The sheer ambition of the night deserves a moment of note in itself. Eight acts. One stage. Four hours. Few beer. I’ve certainly had less intriguing invitations in my time.
I made my way to The Pavilion amidst a smog of chip grease and spring rain. I’m twenty minutes early to my third gig in as many nights. I’m desperate for a seat, this promises to be a long one. So imagine my surprise/horror to see that nearly every receptacle for bums has been filled before my arrival. Woe for my knees (and the family who have somehow managed to book a fiftieth birthday celebration on the same night. God love them, they’ve no idea what they’re in for) but a blessing for the bands. I settle in with a Beer Of The Month and await the arrival of the first act.
The first two acts of the night work to set the tone. Chicago Typewriter looks to capture some musical elements of their city namesake, fusing blues with their noisy take on garage rock. Meanwhile, Sonic Architects take the place of Ember Trails (RIP) and perform a guitar-driven set, highlighted by distorted riffs, and the occasional head rear of an aggressive buoyancy that gives enough of a ‘blast from the past’ feel to open up their sound. The sound from our openers alternates between heavy and melodic, indie and alternative, setting the pace for the following acts to follow.
Next comes the alt-rockers Gnarkats, whose offers to advance to the front are largely rebuked. No matter, as their tunes largely ring true. Swooning pop bridges lean into bouncy, chunky fills and intricately enjoyable breakdowns. The vocals of singer Louis Nelson (also the bassist. I trust bands with bassists who do vocals. I don’t know why, they just seem like they’ve got something figured out) are given a cheeky spirit and a spicy depth, buoyed by the near constant roll of guitarist Jordan Evans. Small technical blemishes arise in the form of feedback spikes (it’s rude to count but I did so anyway. I got five, the punter to my left went with seven), but are quickly forgotten amongst what is largely a fruitful set.
What immediately followed was the most attention-grabbing act of the night. Civil Simian began their set with a jowl gripping funk, following it up with the echoing grandeur of their powerful vocalist. Sonically interesting, with little flicks of whimsy, electric funk and shoulder swaying groove, CS have natural charisma. The fact that it is backed up by a hard-hitting, groovy miasma is a plus. Despite reportedly missing two-fifths of their band, their music on the night was complete and seemed rebellious within the context of their contemporaries that evening. Ruari McCloskey’s smouldering Motown growl was assisted by the stinging slab and the bass and the group’s innate two-step jiving joy. Their colloid-like the sound is a joy to hear and an exciting, fresh addition to a musical habitat saturated by indie/alternative sounds. An audible groan of annoyance escaped the crowd as they announced their last song. Actually, it might just have been me being loud.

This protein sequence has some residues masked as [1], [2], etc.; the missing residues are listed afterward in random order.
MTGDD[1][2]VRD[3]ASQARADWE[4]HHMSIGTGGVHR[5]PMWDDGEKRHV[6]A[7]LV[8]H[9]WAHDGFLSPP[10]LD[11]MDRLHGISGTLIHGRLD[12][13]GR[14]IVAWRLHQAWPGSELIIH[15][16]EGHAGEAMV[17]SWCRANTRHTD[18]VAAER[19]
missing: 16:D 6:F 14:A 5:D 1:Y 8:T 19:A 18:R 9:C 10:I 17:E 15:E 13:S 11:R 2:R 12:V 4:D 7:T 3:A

The meat and bones of the night proved to hold their own. A welcome return for scene veterans Search Party (the first I’ve seen them in several months) reminds me how much I’ve missed them. Having lost none of their swagger, their unique mixture of raw and rehearsed has a life of its own. Eternally accessible and fuelled by a blend of electric bites and soothing silk ease, they close their set with the urban exuberance of ‘Amsterdam’, a guaranteed winner. They are followed by one half of the organisation team, Twelve Step Program, whose slowly hypnotic ethos is a sharp left turn. A bluesy sway follows, creating an atmosphere around them which the audience was guided through by the gentle lean of their stripped back vocals. A welcome break from the bedlam, the dreamy blues pop is both toothsome and alluring.
The last two acts now have the attention of the largely filled room. Surf Green, who emerged from the same class as Search Party, are first to take the stage with their mix of pop and scream punk. Noticeably more mature than their earlier iterations, the fury that was once unbridled, spat like buckshot, is more confined and directed. Their cohesive approach has solidified them as an act, while their unrelenting pace now has murky, believable malice. Always a shock to the system, they lived up to their reputation. Then comes the final act of the night, Hello Casanova. Their vital sound, filled with life and light, translates well onto the stage. Multiple vocalists give them a larger than life impression, hitting the crowd with waves of sound. Their noisy indie rock and anthem inducing guitar to ensure that they are a worthy headliner for the night, administering a healthy dose of humour, gall and swagger. Layered with rhythm and propulsive twangs, they ended the night the only way they know how: with a breakdown. A successful experiment by BGO and hopefully one of many to come.